The Surprisingly Good Sleeping Dogs
Even before Activision dropped it, it was hard to imagine that Sleeping Dogs -- a game once set to be a reboot of the True Crime series -- would actually be good. The series itself is perhaps best known for trying (and failing) to capture the lightning in a bottle that is Rockstar's open-world juggernaut Grand Theft Auto series. Couple that with developer United Front Games whose only video game credit comes in the form the kart racer Mod Nation Racers, and cause for concern was fairly reasonable. Yet here we are, a year after Square Enix rescued the game from certain death, to see that United Front Games has -- against all odds -- delivered an exciting, story-driven open-world game that is actually pretty good.
The story of Sleeping Dogs follows Wei Shen, a Chinese-born undercover cop shipped back to his hometown of Hong Kong and tasked with using his connections to infiltrate the Sun On Yee, part of the Chinese Triads. If this sounds a bit familiar to you, that's completely intentional. United Front stated during development that the both The Departed and Infernal Affairs (the Chinese film The Departed was based on) heavily inspired the game's story and protagonist. From here, Sleeping Dogs follows the typical open-world crime game mold of working your way up the ranks from lackey to boss, save for Shen playing both sides of the fence. You hijack cars, follow waypoints, get missions from random strangers and challenge people to races. You'll get access to progressively nicer apartments, cars, and clothes, and even go on dates. Yes, Sleeping Dogs is highly derivative, but it's hardly GTA: Hong Kong or Infernal Affairs: The Video Game.
The number one thing that separates Sleeping Dogs from the open-world pack is it's combat. Sleeping Dogs features a combo-and-counter fighting system nearly identical to the one found in Rocksteady's Batman titles. United Front has also peppered the environment with several context-sensitive kills, allowing you to dispatch thugs by more brutal means, such as throwing them head first into an air vent or spiking them on an meat hook dangling from the ceiling. Sleeping Dogs actually spends the first half of the game shying away from gun combat, but once it's introduced, it becomes a focal point of the game's late game missions. The gunplay isn't terrible, but it's not nearly as intuitive as the hand-to-hand stuff, and I frequently found myself hating the firefights just because I'd rather be using my fists. The game also features an "action hijacking" mechanic similar to the Just Cause games in which you'll leap from your vehicle to another in order to take control of it.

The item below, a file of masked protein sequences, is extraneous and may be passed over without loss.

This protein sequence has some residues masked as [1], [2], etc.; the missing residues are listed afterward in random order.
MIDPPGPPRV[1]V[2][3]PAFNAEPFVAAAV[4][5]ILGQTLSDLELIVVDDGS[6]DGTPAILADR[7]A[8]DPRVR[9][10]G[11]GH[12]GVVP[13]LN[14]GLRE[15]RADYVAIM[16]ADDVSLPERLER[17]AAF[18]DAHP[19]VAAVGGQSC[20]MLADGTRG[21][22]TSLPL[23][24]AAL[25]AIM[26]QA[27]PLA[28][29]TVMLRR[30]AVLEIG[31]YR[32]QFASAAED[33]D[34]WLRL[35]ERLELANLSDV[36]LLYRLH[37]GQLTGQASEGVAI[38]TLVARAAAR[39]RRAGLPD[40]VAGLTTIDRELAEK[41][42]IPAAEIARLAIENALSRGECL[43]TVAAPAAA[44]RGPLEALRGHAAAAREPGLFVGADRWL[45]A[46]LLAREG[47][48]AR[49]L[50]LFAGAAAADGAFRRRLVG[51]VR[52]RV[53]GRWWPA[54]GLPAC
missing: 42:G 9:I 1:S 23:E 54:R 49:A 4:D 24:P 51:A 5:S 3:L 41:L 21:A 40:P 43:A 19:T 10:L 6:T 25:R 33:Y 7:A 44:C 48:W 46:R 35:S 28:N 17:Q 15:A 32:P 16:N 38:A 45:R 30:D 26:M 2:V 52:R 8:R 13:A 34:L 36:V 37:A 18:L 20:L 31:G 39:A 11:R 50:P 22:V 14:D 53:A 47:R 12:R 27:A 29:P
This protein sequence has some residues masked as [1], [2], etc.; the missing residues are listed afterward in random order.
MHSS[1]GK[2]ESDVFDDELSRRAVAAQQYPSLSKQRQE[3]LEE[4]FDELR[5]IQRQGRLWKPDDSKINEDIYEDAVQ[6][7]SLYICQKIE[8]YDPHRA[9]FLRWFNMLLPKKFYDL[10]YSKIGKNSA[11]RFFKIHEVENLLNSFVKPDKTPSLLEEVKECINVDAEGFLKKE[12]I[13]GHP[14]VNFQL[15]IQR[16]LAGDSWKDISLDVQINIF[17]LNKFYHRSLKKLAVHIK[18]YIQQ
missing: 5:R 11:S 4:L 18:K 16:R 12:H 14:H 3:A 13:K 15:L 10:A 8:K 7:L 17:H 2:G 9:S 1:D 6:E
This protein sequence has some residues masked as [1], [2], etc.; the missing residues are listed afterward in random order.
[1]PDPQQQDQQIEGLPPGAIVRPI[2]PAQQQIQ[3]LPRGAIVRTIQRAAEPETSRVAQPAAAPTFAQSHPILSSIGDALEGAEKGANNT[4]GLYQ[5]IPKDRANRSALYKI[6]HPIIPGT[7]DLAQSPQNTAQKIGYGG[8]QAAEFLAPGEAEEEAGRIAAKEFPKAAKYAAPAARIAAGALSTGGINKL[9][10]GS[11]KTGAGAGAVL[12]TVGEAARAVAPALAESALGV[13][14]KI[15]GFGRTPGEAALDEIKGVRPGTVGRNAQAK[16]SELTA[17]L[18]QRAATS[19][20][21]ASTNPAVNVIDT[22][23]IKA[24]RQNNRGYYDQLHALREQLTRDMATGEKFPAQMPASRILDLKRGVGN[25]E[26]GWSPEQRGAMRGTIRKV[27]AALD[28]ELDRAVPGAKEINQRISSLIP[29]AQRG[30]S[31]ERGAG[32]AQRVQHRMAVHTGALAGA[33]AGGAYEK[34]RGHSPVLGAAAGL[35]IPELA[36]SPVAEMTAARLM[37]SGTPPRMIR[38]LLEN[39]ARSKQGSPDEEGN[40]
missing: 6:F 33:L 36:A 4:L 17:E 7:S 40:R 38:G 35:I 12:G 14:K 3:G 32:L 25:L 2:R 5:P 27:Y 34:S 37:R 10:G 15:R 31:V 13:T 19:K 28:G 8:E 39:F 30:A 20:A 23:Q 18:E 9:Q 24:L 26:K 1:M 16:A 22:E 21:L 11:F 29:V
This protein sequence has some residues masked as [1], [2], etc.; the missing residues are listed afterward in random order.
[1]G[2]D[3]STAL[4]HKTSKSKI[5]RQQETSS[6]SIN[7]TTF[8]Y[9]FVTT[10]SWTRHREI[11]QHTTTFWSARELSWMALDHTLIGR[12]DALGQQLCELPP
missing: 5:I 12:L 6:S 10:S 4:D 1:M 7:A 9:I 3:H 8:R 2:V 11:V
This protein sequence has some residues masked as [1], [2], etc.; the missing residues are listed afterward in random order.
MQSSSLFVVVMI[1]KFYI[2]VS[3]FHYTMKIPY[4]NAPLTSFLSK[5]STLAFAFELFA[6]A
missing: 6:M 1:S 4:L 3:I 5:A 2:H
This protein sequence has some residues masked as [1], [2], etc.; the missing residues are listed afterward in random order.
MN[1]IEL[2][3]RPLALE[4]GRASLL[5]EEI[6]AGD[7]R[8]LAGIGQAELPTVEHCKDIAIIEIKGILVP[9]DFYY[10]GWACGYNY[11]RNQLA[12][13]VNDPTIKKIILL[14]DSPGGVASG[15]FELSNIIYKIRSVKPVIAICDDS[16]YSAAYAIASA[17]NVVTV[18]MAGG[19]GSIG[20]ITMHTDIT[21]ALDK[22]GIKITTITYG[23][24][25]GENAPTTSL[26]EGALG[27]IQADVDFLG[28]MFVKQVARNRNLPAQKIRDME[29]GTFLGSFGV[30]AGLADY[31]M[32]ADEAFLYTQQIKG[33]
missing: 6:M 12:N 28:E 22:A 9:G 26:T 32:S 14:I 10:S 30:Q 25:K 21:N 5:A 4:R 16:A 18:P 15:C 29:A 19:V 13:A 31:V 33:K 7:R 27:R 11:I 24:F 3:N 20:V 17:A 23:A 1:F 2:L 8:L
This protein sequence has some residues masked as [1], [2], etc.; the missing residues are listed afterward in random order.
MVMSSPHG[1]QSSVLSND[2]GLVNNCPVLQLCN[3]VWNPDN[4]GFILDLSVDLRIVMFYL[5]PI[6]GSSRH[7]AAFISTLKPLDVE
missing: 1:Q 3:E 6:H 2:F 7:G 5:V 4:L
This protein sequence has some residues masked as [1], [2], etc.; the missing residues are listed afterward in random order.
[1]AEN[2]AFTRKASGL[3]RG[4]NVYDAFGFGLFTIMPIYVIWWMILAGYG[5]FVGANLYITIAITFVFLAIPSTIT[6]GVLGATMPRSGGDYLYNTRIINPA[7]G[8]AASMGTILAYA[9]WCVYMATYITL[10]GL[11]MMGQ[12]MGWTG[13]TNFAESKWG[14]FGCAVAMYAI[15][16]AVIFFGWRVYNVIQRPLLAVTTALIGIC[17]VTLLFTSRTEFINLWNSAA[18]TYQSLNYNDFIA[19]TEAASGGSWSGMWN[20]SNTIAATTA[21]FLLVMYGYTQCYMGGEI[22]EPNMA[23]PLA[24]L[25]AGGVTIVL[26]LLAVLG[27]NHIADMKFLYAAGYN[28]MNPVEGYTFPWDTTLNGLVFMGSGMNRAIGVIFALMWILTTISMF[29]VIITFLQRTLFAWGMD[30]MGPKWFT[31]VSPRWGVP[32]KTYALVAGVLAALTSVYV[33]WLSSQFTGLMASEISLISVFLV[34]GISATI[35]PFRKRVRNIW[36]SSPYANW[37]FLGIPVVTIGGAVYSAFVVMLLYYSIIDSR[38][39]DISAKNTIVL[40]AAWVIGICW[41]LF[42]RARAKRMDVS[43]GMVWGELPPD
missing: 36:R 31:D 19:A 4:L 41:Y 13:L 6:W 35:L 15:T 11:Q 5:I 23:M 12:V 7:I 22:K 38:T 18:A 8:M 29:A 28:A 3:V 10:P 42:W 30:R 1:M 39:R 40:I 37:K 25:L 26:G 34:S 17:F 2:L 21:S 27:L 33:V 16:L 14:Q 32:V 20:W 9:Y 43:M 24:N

You'll spend the majority of the game switching between performing tasks for the Sun On Yee and the police, however there are plenty of side activities to occupy your time, if that's your thing. You can aid random strangers in need or participate in street races scattered about Hong Kong. There are also missions that utilize the aforementioned action hijacking to commandeer armored trucks and deliver them to a Sun On Yee garage.
Of course, Sleeping Dogs isn't without it's flaws. I ran into a few scripting bugs during my time with the game, usually involving cars or people getting stuck on the geometry of the world during chase sequences. Typically these kinks worked themselves out after waiting a bit for the AI to free itself, but in at least one spot, I was forced to fail the mission and start it over from a checkpoint. The cover system featured in gun fights is also rather clumsy, and there were several parts where I took heavy bullet damage while attempting to line Wei Shen up with whatever wall or box I was trying to hide behind.
Sleeping Dogs succeeds in so many ways that ambitious open-world titled tend to fail, and does it all while delivering a compelling story full of fantastic and well voice-acted characters (Mrs. Chu is the best new character this year, I will fight you if don't agree). It may not offer much in terms of replayability, but it still offers up a solid 20+ hours and should satisfy the needs of anyone itching for their open-world action fix.